Default Stylesheet

When you use the HTML converter to generate a standalone HTML document, Asciidoctor includes a default stylesheet to ensure the HTML looks presentable right out of the box. This feature gets you up and running quickly by giving you a result you can preview or publish without having to do any additional work.

This page covers why the default is necessary, how to apply it, and how to build on it so you don’t have to create a stylesheet from scratch.

The default stylesheet that Asciidoctor provides is just that, a default. If you prefer a different style, you can customize it, extend it, or replace it with an entirely different one. When replacing the default stylesheet, it’s important to understand that it does provide support for numerous features in AsciiDoc, as covered in the next section. You’ll need to include these required styles when developing your own stylesheet if you want these features to continue to work.

Why provide a default?

Asciidoctor includes a default stylesheet to provide a nice out-of-the-box experience when generating HTML from AsciiDoc. But there’s more to it. There are elements of AsciiDoc that require stylesheet support.

One example is to honor built-in roles, such as text-center. In order for a role to take effect, it needs a companion CSS class in the stylesheet. To satisfy the expectations of a built-in role, a stylesheet is required.

You may have noticed the floating anchors next to section titles when you hover over them. Although the HTML to make them is there, it’s the stylesheet that brings them to life.

Another example is to implement list marker styles. AsciiDoc allows you to specify the marker for a list using a block style (e.g., loweralpha). However, HTML does not apply these markers by default. Rather, it’s something that the stylesheet provides.

The default stylesheet also applies borders and shading to table cells to support all combinations of the frame, grid, and stripes attributes.

Yet another example is the TOC position. To position the TOC on the left or right requires help from the stylesheet to change the layout of the page so the TOC appears as a sidebar. It’s the stylesheet that handles that task.

In order for the AsciiDoc experience to be complete when generating HTML, a stylesheet is required. The default stylesheet not only completes this experience, but also serves as a reference for the styles a custom stylesheet must provide.

Web fonts

The default stylesheet ensures that the same fonts are selected across all platforms.

By default, the browser relies on system fonts. But system fonts vary widely by platform, so users end up getting a very different experience. That’s where web fonts come in.

When the default stylesheet is used, the converter adds additional HTML to load open source fonts from Google Fonts. The default stylesheet, in turn, specifies a preference for these fonts.

The web fonts used by the default stylesheet are as follows:

Noto Serif

body text (default)

Open Sans


Droid Sans Mono

monospaced phrases and verbatim blocks

Loading and preferring these web fonts ensures everyone sees the same result.


When generating HTML, there’s nothing special you need to do to apply the default stylesheet. Asciidoctor automatically embeds the default stylesheet into the <head> of the generated HTML when you run the asciidoctor command.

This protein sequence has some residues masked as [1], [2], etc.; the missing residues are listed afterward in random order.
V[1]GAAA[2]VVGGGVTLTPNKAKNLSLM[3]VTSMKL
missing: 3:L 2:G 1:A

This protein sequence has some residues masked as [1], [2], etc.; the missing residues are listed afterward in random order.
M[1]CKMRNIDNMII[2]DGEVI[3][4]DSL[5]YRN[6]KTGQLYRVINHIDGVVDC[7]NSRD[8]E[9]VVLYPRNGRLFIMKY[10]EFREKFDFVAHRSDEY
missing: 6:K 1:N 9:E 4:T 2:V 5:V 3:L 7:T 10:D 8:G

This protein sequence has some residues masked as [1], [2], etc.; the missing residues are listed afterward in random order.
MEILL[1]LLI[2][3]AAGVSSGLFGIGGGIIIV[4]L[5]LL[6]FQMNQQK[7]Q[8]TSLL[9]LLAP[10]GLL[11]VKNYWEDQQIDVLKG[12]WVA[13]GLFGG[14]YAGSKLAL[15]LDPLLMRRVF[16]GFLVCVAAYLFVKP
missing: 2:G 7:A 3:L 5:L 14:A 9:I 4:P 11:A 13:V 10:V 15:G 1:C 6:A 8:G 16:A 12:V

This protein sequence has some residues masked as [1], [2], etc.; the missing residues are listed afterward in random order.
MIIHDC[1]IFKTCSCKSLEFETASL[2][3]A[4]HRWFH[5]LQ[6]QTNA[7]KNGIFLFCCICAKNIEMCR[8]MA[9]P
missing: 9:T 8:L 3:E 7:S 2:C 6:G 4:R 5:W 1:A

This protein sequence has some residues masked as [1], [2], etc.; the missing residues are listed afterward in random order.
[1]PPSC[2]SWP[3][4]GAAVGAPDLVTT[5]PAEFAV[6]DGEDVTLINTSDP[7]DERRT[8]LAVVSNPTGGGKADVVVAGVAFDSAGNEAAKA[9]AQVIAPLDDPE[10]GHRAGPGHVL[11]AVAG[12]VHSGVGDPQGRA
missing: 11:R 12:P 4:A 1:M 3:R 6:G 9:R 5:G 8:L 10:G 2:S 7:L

$ asciidoctor document.adoc

Since no stylesheet is specified, Asciidoctor uses the default stylesheet (which is located at data/stylesheets/asciidoctor.css inside the installed gem).

When you view the generated HTML file, document.html, you’ll see styled HTML, as shown here:

default stylesheet

If you want Asciidoctor to generate HTML that links to the default stylesheet instead of embedding it in the HTML, you can instruct it to do so by setting the linkcss and copycss attributes as follows:

$ asciidoctor -a linkcss -a copycss document.adoc

When using the API, Asciidoctor already links to the stylesheet by default instead of embedding it (due to the default safe mode). However, Asciidoctor does not copy the stylesheet to the output directory. You would have to put it there yourself. Otherwise, the browser will not be able to find the stylesheet.

To solve this problem, set the safe mode to server or lower (e.g., server, safe, or unsafe) and Asciidoctor will embed the default stylesheet, like when using the asciidoctor command.

require 'asciidoctor'

Asciidoctor.convert_file 'document.adoc', safe: :safe

Disable or modify the web fonts

When the default stylesheet is used, the converter adds a <link> element specialized by the attribute rel="stylesheet" to load web fonts from Google Fonts. You can disable this link by unsetting the webfonts document attribute from the CLI, API, or document header.

$ asciidoctor -a webfonts! document.adoc

With the web fonts absent, the browser will drop back to the fallback system fonts specified in the stylesheet. But this also provides an opportunity to use docinfo to load the web fonts from a different source.

Rather than disabling the link, you can also use the webfonts attribute to change which fonts are loaded. When set, the value of the webfonts attribute is used as the value of the family query string parameter in the font-loader URL.

Let’s say you want to use Ubuntu Mono instead of Droid Sans Mono for monospaced text. You would set the webfonts attribute as follows:

$ asciidoctor \
-a webfonts="Open+Sans:300,300italic,400,400italic,600,600italic%7CNoto+Serif:400,400italic,700,700italic%7CUbuntu+Mono:400" \

In this case, you would still need to use docinfo to instruct the stylesheet to use the new font.

Customize the default stylesheet